There is no option for a participant who has a child identifying as transgender to state that the child has never “showed/exhibited any gender non-conforming behaviors” nor is that phrase definined, eliminating any validity to the responses. Similarly, participants have no option to dispute the premise of the other question referenced above, and it is not clear why the study authors assume that every participant’s child has been bullied or harassed. The words “bullied or harassed” are not clearly defined for the study participants, again significantly reducing the validity of the measure.
When one parent raised these concerns with the authors of the study, s/he was rejected as a “well-funded, anti-trans” hate group [see attached email], though s/he has no such group affiliation and is just a parent-participant in the study. That dismissive and defensive response does not reflect the scientific rigor and research integrity that we expect from University of Arizona and University of Florida.
Participant Safety and Consent:
It is the responsibility of the Institutional Review Board to ensure that human subjects are protected. In the case of this survey, that has not occurred. It is stated at the beginning of the survey,
Are there any risks or discomforts of being in this study?
There is nothing bad that will happen to you, but you might feel uncomfortable with some of the questions that the researchers may ask you. You can skip any part of the research activities at any time. While questions are not of a distressing nature [bold added], you might experience distress and wish to seek mental health support.
In the survey, two emotionally disturbing questions are asked, referring to suicidal ideation and/or attempts of the participant’s child and/or the parent-participant.
Has your trans child ever been hospitalized for mental health needs?
Over the last 2 weeks, how often have you been bothered by any of the following problems?
Thoughts that you would be better off dead, or of hurting yourself
Assuming that questions about suicide would not be distressing grossly underestimates the impact of suicidal ideation and suicide attempts on the life of a parent. Implying that the possible loss of life of a child or self is “not of a distressing nature” misjudges the impact of these questions on the mental health of participants in this study.
In addition, research should be designed to ensure the data collected will be valid and reliable. There is clear researcher bias toward a singular treatment approach to gender dysphoria and/or gender non-conformity. The survey instrument is designed to elicit answers that confirm inaccurate researcher assumptions. This survey relies on self-reports from a snowball sample reaching an audience of participants who cannot participate honestly in this study. For all of the aforementioned reasons, the results of this survey will not serve to increase our understanding of parents' need for resources and support for children who experience gender dysphoria, which is the stated goal of the study.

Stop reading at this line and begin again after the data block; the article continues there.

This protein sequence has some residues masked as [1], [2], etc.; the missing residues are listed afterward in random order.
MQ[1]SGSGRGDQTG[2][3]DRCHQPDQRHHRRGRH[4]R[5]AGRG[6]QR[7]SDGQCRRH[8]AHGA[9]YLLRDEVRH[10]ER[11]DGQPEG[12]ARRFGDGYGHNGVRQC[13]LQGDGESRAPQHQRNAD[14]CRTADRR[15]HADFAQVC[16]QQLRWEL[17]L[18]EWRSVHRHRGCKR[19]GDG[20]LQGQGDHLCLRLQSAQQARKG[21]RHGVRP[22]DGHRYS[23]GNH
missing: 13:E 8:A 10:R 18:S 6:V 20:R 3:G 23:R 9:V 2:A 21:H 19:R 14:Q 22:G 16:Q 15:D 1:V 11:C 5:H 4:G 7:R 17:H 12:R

We believe that the role schools can play in supporting children who are struggling with dysphoria is an important area of study. Understanding the ways in which schools are offering therapeutic interventions, possibly even participating in psychosocial treatment of children without the proper license or consent, could even worsen the experience of dysphoria and trigger self-harming behaviors. Assessing the experience of parents objectively, without political or ideological bias, is vital to our approach to helping children. Your office, as well as Drs. Toomey and Abreu, would do well to consider this topic more critically before approving a research design that has such serious implications for participants and the quality of research necessary to benefit the children and families who are being affected every day, in increasing numbers, by gender dysphoria. The Society for Evidence-Based Gender Medicine (www.segm.org) is an excellent resource for these researchers to contact as they look for guidance on this topic, and we encourage your study authors to reach out to them.
University of Arizona and University of Florida are well-respected institutions. We know you will want to maintain your high reputations for scientific rigor and unbiased inquiry. However, to obtain honest, non-ideological information about what gender dysphoric children and their parents need, you may consider conducting a study without the partnership of an ideological, activist organization with a clear political and financial agenda.
We also request that you put an immediate halt to Drs. Toomey and Abreu’s study given the serious ethical concerns detailed in this complaint. If these researchers or individuals affiliated with the University of Arizona, University of Florida, and this study would like to speak with an organization that works with professionals and parents around the issue of gender identity, we welcome that communication.
Partners for Ethical Care
Partners for Ethical Care is a non-partisan, all-volunteer, grassroots, 501(c)(3) not-for-profit organization comprised of individuals from across the globe. Our mission is to raise awareness and support efforts to stop the unethical treatment of children by schools, hospitals, and mental and medical healthcare providers under the duplicitous banner of gender identity affirmation. We are funded by individual donors, and we are humbled by their generosity.
Letters were addressed to the following individuals and associated individuals were copied on the complaint.
Cassandra Farley, Director & Research Integrity Officer
Research Integrity, Security & Compliance University of Florida 236 Grinter Hall PO Box 115500 Gainesville, FL 32611-5500
Courtney Hammel, Assistant Director
Human Subjects Protection Program
University of Arizona
PO Box 210066
Administration Building, Room 601
Tucson, AZ 85721